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Namespaces in C++

Header files, such as iostream.h or vector, are routinely used by the system to provide libraries that support important elements in C++ coding. They provide external variables, function prototypes, constant declarations, inline functions, and typedef declarations imported by other modules by an #include directive. When the header files are wrapped in namespace declarations, the code should have an appropriate using declaration, such as using namespace std for accessing standard library names.
Keeping related code together makes it easier to update and document as changes occur in one central location. Associated code and internal variables implementing those header files can be maintained in code files usually having suffixes .c and .cpp. Compile this code in the command-line oriented environment by compiling each file as either source code or object code.

Legacy versus Modern C++ I/O

There are currently two versions of the C++ object-oriented I/O library in use: the older one that is based upon the original specifications for C++ and the newer one defined by Standard C++. The old I/O library is supported by the header file <iostream.h>.
The new I/O library is supported by the header <iostream>.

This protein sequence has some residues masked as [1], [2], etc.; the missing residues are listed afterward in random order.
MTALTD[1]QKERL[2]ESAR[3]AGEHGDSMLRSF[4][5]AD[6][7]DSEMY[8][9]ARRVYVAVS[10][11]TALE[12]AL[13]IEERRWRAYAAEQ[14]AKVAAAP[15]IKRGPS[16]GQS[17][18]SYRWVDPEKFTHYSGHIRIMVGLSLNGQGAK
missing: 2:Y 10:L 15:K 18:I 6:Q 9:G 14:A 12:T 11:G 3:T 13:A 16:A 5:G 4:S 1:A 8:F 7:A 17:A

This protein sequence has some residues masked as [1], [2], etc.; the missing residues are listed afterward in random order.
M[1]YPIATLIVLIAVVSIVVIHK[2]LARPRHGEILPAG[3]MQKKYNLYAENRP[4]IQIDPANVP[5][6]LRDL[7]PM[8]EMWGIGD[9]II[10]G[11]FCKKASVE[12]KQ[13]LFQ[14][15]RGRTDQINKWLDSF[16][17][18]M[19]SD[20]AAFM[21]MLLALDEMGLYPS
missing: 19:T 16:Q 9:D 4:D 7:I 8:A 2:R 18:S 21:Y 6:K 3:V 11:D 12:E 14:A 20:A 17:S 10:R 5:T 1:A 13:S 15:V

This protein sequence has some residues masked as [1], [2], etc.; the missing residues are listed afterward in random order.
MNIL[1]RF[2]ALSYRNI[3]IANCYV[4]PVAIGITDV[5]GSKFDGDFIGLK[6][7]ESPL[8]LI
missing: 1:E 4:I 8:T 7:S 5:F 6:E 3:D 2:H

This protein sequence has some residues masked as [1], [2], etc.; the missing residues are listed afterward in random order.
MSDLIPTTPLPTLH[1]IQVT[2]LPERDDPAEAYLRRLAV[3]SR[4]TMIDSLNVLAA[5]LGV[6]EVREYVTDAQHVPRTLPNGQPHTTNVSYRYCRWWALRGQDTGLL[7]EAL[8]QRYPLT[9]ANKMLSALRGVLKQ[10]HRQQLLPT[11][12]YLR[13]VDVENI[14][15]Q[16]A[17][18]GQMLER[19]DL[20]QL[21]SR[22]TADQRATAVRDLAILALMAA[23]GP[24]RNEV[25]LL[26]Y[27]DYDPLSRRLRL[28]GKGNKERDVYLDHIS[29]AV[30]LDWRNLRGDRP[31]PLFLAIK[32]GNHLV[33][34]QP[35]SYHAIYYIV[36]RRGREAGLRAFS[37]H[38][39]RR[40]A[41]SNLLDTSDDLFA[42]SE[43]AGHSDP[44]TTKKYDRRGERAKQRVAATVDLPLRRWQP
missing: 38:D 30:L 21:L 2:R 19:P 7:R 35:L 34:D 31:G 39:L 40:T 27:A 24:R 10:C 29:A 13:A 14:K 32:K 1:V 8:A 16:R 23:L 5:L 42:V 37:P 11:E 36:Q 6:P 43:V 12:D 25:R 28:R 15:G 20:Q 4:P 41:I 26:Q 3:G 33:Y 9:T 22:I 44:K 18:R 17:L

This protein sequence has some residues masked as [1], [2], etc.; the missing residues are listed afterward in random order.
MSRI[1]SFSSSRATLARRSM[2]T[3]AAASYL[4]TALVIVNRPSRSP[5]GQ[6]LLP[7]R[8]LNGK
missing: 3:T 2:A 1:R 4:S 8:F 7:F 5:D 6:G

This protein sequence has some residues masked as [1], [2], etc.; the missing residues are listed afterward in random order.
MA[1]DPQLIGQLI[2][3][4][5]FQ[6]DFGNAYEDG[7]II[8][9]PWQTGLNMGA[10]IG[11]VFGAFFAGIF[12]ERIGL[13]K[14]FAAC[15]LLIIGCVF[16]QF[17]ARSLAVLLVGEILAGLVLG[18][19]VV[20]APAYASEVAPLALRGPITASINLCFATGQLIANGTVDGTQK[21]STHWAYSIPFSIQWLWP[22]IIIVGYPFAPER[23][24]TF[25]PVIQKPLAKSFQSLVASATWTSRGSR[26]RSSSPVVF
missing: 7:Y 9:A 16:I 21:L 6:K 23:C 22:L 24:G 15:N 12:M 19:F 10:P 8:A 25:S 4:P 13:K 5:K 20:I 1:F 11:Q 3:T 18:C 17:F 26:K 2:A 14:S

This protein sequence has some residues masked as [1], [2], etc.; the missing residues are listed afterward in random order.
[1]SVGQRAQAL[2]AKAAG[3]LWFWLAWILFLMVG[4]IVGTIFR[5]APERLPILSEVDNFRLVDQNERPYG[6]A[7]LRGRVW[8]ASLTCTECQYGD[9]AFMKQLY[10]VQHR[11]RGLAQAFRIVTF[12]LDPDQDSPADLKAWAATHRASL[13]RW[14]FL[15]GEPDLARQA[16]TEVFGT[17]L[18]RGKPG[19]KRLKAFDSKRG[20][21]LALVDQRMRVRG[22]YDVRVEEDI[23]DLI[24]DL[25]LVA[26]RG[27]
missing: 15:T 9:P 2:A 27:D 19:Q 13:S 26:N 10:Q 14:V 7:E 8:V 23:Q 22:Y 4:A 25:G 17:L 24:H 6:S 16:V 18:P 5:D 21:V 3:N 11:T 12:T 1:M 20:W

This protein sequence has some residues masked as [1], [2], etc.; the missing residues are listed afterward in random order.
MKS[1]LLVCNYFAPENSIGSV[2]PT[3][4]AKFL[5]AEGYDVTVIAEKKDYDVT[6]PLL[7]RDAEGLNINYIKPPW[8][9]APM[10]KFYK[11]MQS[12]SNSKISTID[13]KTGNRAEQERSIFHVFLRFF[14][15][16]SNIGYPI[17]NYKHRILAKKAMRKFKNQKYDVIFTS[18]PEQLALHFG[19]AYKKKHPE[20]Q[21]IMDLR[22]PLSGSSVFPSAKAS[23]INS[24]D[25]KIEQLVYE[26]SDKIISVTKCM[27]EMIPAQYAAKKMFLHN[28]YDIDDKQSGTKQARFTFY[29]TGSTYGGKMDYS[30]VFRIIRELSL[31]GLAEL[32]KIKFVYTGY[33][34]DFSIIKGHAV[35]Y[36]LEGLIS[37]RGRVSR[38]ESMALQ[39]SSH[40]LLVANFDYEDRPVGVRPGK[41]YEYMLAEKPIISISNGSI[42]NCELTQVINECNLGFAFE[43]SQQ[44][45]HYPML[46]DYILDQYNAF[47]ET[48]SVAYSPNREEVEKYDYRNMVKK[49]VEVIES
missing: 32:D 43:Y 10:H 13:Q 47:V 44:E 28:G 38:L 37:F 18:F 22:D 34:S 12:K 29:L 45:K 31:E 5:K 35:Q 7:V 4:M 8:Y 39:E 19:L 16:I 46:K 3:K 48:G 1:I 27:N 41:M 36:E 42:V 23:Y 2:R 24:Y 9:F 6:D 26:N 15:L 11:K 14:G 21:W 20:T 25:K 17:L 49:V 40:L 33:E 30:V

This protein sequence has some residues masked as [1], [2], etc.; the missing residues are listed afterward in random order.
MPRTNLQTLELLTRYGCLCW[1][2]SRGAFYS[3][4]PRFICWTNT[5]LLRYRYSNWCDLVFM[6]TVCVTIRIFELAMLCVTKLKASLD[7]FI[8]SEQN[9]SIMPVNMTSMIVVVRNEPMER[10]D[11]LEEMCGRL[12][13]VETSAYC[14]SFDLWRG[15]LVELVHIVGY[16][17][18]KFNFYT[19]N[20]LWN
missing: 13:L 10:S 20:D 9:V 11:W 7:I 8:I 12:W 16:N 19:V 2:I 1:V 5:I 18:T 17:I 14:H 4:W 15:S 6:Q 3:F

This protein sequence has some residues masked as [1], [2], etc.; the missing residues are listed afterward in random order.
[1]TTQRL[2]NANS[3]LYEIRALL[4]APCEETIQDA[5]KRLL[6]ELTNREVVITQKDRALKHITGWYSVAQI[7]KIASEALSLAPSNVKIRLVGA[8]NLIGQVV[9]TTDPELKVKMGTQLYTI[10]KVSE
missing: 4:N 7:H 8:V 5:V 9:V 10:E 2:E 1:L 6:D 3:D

For the most part the two libraries appear the same to the programmer. This is because the new I/O library is, in essence, simply an updated and improved version of the old one. In fact, the vast majority of differences between the two occur beneath the surface, in the way that the libraries are implemented, not in how they are used. From the programmer's perspective, there are two main differences between the old and new C++ I/O libraries. First, the new I/O library contains a few additional features and defines some new data types. Thus, the new I/O library is essentially a superset of the old one. Nearly all programs originally written for the old library will compile without substantive changes when the new library is used. Second, the old-style I/O library was in the global namespace.
The new-style library is in the std namespace. (Recall that the std namespace is used by all of the Standard C++ libraries.) Since the old-style I/O library is now obsolete, this book describes only the new I/O library, but most of the information is applicable to the old I/O library as well

C++ Streams

Like the C-based I/O system, the C++ I/O system operates through streams.
However, to summarize: A stream is a logical device that either produces or consumes information. A stream is linked to a physical device by the I/O system. All streams behave in the same way even though the actual physical devices they are connected to may differ substantially. Because all streams behave the same, the same I/O functions can operate on virtually any type of physical device. For example, you can use the same function that writes to a file to write to the printer or to the screen. The advantage to this approach is that you need learn only one I/O system.